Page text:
A week has passed since the landslide passage of Question 3—the ballot measure mandating that battery hens, pigs and calves be housed in ways that allow them to stand up, turn around and fully extend their limbs—and an array of additional animal protections, signed into law this past August by Governor Charlie Baker, are set to take effect today according to a statement from the MSPCA.
“An Act Preventing Animal Suffering and Death” prohibits the tethering of dogs outside between the hours of 10:00 p.m. and 6:00 a.m. as well as in times when weather advisories have been issued or when extreme conditions such as cold, snow or hail pose an adverse risk to the health or safety of dogs.
The new law also enables cruelty investigators from the MSPCA-Angell and the Animal Rescue League of Boston—in addition to local animal control offers—to issue citations when dogs are housed in conditions deemed cruel, such as exposure to excessive animal waste, garbage, dirty water, noxious odors and other potentially dangerous circumstances. Fines range from $50 for a first time offense to $300 for subsequent violations.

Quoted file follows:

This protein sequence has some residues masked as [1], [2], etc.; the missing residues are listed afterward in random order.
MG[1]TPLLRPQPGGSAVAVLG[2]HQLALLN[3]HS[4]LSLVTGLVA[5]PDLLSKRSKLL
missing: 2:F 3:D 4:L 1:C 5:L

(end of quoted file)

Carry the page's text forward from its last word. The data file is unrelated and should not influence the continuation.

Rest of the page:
And, with winter fast approaching, the new law ensures animal control officers, law enforcement officers, and fire fighters have the authority to remove an animal from a car and cite the owner when conditions such as extreme cold (or heat) threaten the animal’s safety. This essential protection is in place all year long and—with 2016 now set to be the warmest year on record—dogs trapped in hot cars next year will be even more vulnerable should this trend continue.
“We are grateful that these additional protection for animals are now law and we will be able to provide relief for more animals. Being able to issue a citation will prevent suffering and prevent situations escalating to be severe enough for a felony animal cruelty charge,” said Kara Holmquist, Director of Advocacy for the MSPCA-Angell.